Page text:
When Scott and I first started planning trips together, we thought travel was expensive. But it doesn’t have to be! Read on for 25 easy ways you can save money and spend less on travel as a couple.
Scott and I have been travelling together for over a decade now.
We’ve travelled as boyfriend-girlfriend, when we were first engaged (we even got engaged abroad!), we spent our honeymoon in several different countries and we’ve now travelled together as a married couple for 4+ years. Phew, how time flies!
As you might imagine, we’ve picked up A LOT of tips along the way, so this is the first of many blog posts we have planned all about travelling as a couple.
But for now, I hope you find the following travel budget tips helpful. And more than anything, I hope our advice will show you that you can still have an epic trip – even if you’re on a budget. Let’s dive in…
Before You Book Your Trip
1. Set a joint budget
When travelling as a couple, you have something else to consider compared to those who travel solo. You have to compromise with each other.
Especially when it comes to money, you might not have the same budget as each other. Maybe you’re in different jobs, you have different salaries or you have a different amount of savings.
Before you start planning your trips, discuss how much you can afford to spend on your trip, and realistically, how much you can afford to go over budget should you need to.
This will help you find destinations that you can both afford so that you can enjoy your trip together to its fullest.
Agreeing on and sticking to a joint budget will also help prevent there from being any nasty surprises for one of you during your travels or when you’re planning your trip together.
To help, we’ve created a joint travel budget spreadsheet that you can download and use right now.
2. Set up a joint travel fund for shared costs
Unless you’ve been married for a while, you might not yet have a joint bank account. But you can still have a joint travel fund for shared costs.
The easiest way to set this up would be via a high-earning savings account that you can each pay an agreed amount into every week, month, few months, etc.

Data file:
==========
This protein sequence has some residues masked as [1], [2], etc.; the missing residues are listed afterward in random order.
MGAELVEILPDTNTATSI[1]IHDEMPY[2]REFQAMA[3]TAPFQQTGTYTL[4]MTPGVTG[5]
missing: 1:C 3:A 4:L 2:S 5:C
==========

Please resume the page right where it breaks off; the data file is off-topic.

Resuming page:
You’ll probably want to go 50/50 on flights and accommodation so those costs can come out of your joint travel fund.
A joint travel fund will help prevent one of you from paying more than the other or prevent one of you from suddenly owing a large sum to the other.
You can still have separate travel funds during your trip, such as if you want to buy gifts and souvenirs or head out on separate excursions. These costs would come out of your individual bank accounts.
3. Use expense-splitting apps
Speaking of shared travel funds, you might also find expense-splitting apps helpful – especially if you don’t want to share a bank account between you.
Just don’t let costs build up too much before you pay each other back – it can be scary suddenly having to transfer a large sum of money to someone else.
4. Choose more affordable destinations
Many people think that travel is expensive, and yes, it certainly can be. But there are lots of places in the world that are more affordable – even if you stay in 4- and 5-star luxury resorts.
Even Croatia – as popular as it is – is cheaper than many destinations we’ve been to in Western Europe. Just because it’s in the east.
5. Keep an eye on travel deals and discounts
You might be surprised to hear just how many deals and discounts there are when it comes to travel.
Black Friday and the Cyber Weekend is a big one where you can save considerable amounts of money across flights, accommodation, package holidays, trains and more.
Besides Black Friday, you may also find some deals and discounts when companies celebrate a milestone or offer last-minute deals.
Sign up for newsletters for your favourite cruise companies, airlines, trainlines, etc and you’ll be one of the first to hear about deals and discounts when they go live.
You can also sign up for other newsletters, such as Going (formerly Scott’s Cheap Flights) where the sole purpose of their newsletter is to help you find deals and discounts across many destinations and airlines.
Railcards and transport passes can often give you lots of savings if you’re travelling by train or public transport. So be sure to research your destination beforehand to see what you can save and when.
You might also save money with combination tickets for excursions and attractions, such as visiting two places for £50 as opposed to paying £30 for each activity.
Always keep an eye on deals like this where possible and don’t be frightened to ask the ticket staff if they have any deals like this on offer.
6. Choose travel insurance that comes with other perks
Because you’re travelling as a couple, you can often find travel insurance that comes with other perks that are suited to two travellers.
An example of this is if you buy your travel insurance via Compare the Market, you can get 2-for-1 movie tickets and discounts from some restaurants. So you can enjoy movie date nights throughout the year whilst also getting your travel insurance sorted.
You have to buy travel insurance anyway, okay, you don’t have to but we highly recommend it (here’s why!), so you might as well enjoy extra perks and benefits where you’re able to.
Obviously, you still want to choose insurance that’s rated highly by other travellers so that you’ll feel more confident that you’ll be looked after should you need to use your insurance. But ideally, you’ll try and get extra perks where possible too.